Revengers

Revengers

 Tacoma, Washington, USA
BandHip HopAlternative

Progressive hip-hop. A truly unique Tacoma sound with mainstream appeal.

Biography

The wind is blowing. You’re on a hill somewhere. Or in a canyon. Or on a plain. Or on the roof of an abandoned building. The sky is dark. It’s twilight. No, it’s noon, but feels like twilight. The view is brutal. Wreckage. Nature reclaiming nature. A piano chord is played. Now another, and another. Music, beautiful and cruel, swells from some hidden place. You see their shadows before you see them…Revengers.

From the very first sounds of the home-recorded Scraps on the Badlands, it’s clear Revengers’ debut is no ordinary record. It’s a vision. A haunted vision. Fed by something. Something you can’t see or name. Something you just know. It’s despair, but it’s not despair. It’s anger, but not anger. If a word contained sadness, rage, hope, acceptance and relentlessness, then we could call it that.

Call it masterful instead.

The first time I saw Revengers was in a giant tent outside a bar in their hometown of Tacoma, Washington – just south of Seattle. It was cold. It was raining. Huge puddles swelled in the gravel lot outside. It was a sad occasion: a memorial for a fellow musician, with over a dozen bands slated to play. The crowd hugged and cried and laughed. Whiskey was served in plastic cups.

I’ve now forgotten many of the bands on the bill, but not Revengers. When bassist and composer Dustin Iacobazzi Riecan kicked off the set, with emcee Eric Quinn tearing off a trademark, hard-hitting verse, I impulsively wormed my way to the front of the crowd. And when co-frontman Dale Coleman bounded to the stage, leapt to the mike and joined Quinn on a chorus, I knew I was seeing something new and important. Joined by Jeff “Hammer” Berghammer on drums and Mason Hargrove on guitar, they looked like an indie band, raged like punks, and sounded like a hip-hop crew.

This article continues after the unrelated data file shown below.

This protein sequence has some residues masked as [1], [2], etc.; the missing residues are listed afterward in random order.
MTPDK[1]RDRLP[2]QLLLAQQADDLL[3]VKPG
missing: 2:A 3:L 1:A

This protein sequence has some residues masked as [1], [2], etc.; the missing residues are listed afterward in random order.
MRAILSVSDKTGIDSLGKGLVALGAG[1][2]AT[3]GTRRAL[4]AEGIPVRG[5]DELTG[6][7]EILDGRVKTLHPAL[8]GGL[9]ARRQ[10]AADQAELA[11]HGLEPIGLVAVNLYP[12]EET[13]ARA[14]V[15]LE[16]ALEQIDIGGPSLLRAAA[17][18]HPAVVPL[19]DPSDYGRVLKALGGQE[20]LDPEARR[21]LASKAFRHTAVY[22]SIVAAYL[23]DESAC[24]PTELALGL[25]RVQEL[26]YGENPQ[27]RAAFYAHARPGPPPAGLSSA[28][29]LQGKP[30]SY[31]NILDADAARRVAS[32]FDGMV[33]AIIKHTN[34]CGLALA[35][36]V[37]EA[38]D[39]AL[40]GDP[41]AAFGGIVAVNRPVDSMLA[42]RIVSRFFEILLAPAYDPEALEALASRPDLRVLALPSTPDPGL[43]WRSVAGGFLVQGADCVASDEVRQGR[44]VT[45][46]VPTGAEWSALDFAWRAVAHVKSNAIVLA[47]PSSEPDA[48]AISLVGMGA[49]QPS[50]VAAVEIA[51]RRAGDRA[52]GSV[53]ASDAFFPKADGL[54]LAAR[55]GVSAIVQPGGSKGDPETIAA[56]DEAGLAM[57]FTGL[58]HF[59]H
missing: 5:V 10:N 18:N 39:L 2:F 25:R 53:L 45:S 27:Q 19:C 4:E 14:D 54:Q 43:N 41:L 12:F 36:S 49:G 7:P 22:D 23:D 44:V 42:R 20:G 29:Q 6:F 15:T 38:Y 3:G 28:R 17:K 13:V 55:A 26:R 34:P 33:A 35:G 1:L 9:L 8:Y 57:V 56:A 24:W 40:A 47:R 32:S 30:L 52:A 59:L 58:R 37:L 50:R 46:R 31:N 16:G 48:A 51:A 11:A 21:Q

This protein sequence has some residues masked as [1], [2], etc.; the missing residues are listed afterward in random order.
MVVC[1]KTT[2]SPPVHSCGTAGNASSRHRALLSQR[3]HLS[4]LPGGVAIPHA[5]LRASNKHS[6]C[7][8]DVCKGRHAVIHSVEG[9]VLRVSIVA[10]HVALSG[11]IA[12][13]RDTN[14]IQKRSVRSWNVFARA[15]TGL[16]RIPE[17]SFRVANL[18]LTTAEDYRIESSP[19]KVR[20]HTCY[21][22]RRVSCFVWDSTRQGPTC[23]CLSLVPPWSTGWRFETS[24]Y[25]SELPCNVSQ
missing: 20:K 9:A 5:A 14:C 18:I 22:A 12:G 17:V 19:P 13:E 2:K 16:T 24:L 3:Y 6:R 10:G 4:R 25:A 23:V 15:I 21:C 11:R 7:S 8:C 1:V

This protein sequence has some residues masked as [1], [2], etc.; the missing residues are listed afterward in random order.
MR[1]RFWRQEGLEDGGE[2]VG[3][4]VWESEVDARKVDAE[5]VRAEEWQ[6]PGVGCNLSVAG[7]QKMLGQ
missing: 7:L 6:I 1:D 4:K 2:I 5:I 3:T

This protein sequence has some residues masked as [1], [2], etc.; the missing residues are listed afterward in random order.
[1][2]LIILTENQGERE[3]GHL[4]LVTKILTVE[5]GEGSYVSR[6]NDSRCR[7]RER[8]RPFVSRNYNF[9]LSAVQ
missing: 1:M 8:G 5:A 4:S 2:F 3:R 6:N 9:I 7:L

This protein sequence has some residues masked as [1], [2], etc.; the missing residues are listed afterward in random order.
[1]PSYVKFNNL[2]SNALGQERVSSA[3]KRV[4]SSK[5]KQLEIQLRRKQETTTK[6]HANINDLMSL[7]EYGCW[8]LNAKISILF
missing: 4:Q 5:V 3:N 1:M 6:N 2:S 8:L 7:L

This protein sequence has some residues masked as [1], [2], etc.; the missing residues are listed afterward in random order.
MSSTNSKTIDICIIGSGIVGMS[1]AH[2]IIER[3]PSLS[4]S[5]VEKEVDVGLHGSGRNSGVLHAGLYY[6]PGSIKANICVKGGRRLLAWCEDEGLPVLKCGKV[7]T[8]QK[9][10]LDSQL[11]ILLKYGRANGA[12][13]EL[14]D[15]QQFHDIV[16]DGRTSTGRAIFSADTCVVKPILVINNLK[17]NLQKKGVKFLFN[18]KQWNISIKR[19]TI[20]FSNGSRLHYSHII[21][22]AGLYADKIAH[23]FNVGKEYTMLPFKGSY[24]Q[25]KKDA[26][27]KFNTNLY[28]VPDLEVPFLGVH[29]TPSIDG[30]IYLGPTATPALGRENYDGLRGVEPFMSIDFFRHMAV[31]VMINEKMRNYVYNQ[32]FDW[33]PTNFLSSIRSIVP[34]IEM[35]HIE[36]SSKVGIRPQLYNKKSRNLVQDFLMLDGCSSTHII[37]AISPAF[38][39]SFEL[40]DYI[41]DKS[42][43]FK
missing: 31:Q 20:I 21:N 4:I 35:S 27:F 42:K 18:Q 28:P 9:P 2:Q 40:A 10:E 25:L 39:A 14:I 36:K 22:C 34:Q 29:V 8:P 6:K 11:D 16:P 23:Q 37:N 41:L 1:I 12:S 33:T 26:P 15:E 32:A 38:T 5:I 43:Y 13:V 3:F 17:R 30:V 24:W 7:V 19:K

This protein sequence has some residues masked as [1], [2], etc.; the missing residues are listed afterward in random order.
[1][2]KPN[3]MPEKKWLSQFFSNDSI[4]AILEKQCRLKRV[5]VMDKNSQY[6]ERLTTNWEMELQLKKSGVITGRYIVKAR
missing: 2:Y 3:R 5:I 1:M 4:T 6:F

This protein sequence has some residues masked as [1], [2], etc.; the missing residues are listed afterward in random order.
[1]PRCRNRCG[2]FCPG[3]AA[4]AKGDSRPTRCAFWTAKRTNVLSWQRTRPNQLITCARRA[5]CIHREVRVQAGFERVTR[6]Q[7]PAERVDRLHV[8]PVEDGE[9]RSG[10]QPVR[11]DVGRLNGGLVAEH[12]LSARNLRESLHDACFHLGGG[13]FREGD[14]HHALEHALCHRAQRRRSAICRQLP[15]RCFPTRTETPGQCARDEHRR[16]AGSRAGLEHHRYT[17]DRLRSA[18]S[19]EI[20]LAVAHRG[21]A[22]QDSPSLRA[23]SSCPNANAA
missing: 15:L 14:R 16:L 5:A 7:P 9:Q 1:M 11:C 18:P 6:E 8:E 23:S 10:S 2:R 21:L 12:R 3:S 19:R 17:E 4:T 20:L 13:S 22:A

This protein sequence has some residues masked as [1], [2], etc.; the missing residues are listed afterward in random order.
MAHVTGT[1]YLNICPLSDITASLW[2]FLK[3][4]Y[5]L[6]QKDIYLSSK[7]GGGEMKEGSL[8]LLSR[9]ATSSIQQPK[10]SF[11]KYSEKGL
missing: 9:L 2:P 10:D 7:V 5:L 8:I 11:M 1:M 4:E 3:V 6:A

When writing a column about Revengers for City Arts Magazine a few weeks later, I thought back to that night. It was quintessentially northwestern – dark, strange, and yet somehow inspiring – just like Revengers. Revengers bridge the Seattle area’s prominent indie rock and hip hop scenes like no other act, combining exquisite songcraft and powerful, inventive rhymes with the muscle of a crack live band. And like the best of both genres, they embody the region’s weird soul.

Coleman, Quinn and Riecan got their start in Biznautics, a locally legendary crew that they formed in high school, and which had ten members at one point during its six-year run. Since Biznautics broke up in 2005, the trio has endured a string of challenges and tragedies that lend Scraps on the Badlands unmistakable, if indescribable, weight – despite nods to Tom Selleck, Pabst and Wheat Thins.

“We like to think of it as celebrating desperation,” Coleman says.

Here’s to celebrating Revengers.

-- Mark Thomas Deming

Discography

Scraps on the Badlands:
1. Badlands
2. Bloody Knuckles
3. Bone River
4. The Gallows
5. The Premises
6. Fenced-In Centipede
7. Tire Yard
8. Slow Burn Rails
9. The Iron Fields
10. Hawkriders
11. Stonehenge

Set List

Our set typically lasts an hour, performing 9-10 songs off our debut album, Scraps on the Badlands. We can easily fill a 75-90 min slot by interweaving cover songs (bands ranging from Pink Floyd to Weezer) into our set.